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Breakfast with the
nuns? Convent accommodation around the world

Written by Rachel Hand, 2 years ago, 1 Comment
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The ultimate in female-friendly accommodation, you don’t even have to be religious to stay at a convent guest wing or hotel. Rachel Hand finds out where you can have breakfast with the nuns.

Arriving at my destination I was greeted by a woman in a smart uniform wearing a veil-like headdress. I had entered the convent, but I didn’t have to get up early to pray every morning or take any vows; I was staying at a convent hotel as a guest.

What is a convent hotel?

Many convents around the world have a history of working to give something back to the community; hence there are convent-run schools, hospitals, and care homes for the elderly. As well as being nuns, the women who run these establishments work as teachers and nurses, and actively engage with the world outside the convent. This is a far cry from the stereotypical image of a nun in long robes, who has taken the vow of silence.

As well as schools and hospitals some convents operate guest wings or hotels. These are staffed by novices (trainee nuns) and nuns, and offer clean, well-kept rooms with a friendly, peaceful atmosphere. Many are open to male as well as female guests, and room rates are usually very reasonable. While some convents may have rules for guests, such as a curfew, others are more flexible. Some convents are set in historic buildings or have beautiful grounds and gardens.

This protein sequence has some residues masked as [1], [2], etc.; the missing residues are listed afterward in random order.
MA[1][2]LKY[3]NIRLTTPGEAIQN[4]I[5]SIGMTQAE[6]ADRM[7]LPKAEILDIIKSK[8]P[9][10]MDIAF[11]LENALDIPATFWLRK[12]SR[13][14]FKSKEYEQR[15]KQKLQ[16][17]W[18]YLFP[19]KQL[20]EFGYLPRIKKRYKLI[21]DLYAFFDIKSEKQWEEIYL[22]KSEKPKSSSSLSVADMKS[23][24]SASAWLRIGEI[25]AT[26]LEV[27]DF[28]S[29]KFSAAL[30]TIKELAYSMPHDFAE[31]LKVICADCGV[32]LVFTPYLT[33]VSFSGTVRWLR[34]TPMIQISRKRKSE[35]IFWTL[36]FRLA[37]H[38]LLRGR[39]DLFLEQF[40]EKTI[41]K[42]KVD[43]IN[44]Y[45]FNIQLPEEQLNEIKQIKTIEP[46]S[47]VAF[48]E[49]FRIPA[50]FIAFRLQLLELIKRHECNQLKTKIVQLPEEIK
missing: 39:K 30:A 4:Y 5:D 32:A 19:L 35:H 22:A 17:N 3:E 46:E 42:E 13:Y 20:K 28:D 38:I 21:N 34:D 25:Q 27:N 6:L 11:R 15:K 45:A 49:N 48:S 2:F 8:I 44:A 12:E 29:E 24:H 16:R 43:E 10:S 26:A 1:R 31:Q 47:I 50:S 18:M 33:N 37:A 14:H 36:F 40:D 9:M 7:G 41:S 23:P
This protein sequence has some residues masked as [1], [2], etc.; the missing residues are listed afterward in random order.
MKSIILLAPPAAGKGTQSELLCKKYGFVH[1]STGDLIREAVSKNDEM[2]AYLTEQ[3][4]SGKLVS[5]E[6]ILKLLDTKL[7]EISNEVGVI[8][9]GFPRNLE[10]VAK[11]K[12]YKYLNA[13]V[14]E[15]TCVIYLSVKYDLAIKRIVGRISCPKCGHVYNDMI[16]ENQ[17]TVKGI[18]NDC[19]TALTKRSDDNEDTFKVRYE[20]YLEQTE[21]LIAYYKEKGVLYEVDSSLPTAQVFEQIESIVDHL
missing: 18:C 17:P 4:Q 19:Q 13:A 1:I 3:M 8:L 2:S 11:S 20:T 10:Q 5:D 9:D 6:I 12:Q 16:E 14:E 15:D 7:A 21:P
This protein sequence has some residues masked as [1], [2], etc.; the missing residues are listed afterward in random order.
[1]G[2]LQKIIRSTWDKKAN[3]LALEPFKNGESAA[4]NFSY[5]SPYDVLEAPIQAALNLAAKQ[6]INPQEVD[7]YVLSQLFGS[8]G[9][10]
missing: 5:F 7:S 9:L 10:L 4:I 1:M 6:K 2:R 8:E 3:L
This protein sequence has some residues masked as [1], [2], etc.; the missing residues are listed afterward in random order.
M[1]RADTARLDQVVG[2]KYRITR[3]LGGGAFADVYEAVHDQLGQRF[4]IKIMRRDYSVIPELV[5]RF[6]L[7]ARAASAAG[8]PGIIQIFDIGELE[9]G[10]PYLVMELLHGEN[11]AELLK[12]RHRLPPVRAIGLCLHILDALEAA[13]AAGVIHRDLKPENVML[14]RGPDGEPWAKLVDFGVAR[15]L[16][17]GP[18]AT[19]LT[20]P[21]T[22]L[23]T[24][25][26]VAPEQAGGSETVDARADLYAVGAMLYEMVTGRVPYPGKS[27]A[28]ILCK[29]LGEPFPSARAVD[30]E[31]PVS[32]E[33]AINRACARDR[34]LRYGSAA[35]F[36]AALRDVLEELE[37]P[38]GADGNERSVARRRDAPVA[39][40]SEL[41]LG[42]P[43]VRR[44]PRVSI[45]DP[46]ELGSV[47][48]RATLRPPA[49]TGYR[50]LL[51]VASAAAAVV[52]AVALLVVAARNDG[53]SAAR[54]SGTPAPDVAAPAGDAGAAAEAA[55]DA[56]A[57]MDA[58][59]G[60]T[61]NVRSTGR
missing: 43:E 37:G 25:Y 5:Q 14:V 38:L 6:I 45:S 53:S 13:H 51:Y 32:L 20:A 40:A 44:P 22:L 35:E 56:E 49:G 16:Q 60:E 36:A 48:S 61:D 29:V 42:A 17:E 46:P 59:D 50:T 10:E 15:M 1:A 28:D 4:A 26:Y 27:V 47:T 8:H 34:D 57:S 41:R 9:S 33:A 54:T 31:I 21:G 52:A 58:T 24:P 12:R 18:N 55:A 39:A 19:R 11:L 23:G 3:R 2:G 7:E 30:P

Where can I stay at a convent? 

Countries with a Catholic majority have the highest number of convents, with major pilgrimage sites offering a variety of convent accommodation for church groups as well as individual travelers. There are many guides to convent hotels in Europe such as ‘Good night and God bless’ by Trish Clark about convent and monastery accommodation in Europe and beyond. She covers establishments run by monks and nuns, so you’ll need to sift through to find the best female-friendly options.

There are convent hotels across Asia, but not as many as in Europe, so do your research before setting off. I recently stayed at Wisma Santa Maria, often referred to as Hotel Susteran (Convent Hotel) on the predominantly Catholic island of Flores, Indonesia. Once again, being in a Catholic region enabled me to find convent accommodation.

In Africa there are convent hotels including St Eugene’s Hostel in Lushoto, Tanzania, which is popular with hikers, and Tre Fontane near Durban, South Africa which offers a range of amenities including a library and a swimming pool.

Can I really have breakfast with the nuns?

Convent hotels are extremely varied, with different facilities and services available. You can, however, expect a clean, comfortable but simple room, with a small crucifix on the wall, in well-kept grounds staffed by women, for a reasonable price. For religious guests, prayer rooms are available and guests are usually welcome to join the nuns in prayer if they wish. If you’re lucky you may even get to sing hymns with the nuns after breakfast.

What has your experience been like with convent accommodations? Do you have a favorite? Share your story with us in the comments below.

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About Rachel Hand

A native Londoner, Rachel has been captivated by Southeast Asia since her first visit back in 2000. She lived in Indonesia for four years before moving to Singapore where she is studying for a PhD in Southeast Asian Studies. Rachel loves travelling in the region, indulging in music, culture and spicy food. Check out her blog at www.anysomewhere.com

  1. wseApril 15, 2014, 10:33 am

    Must try this someday!

    Reply

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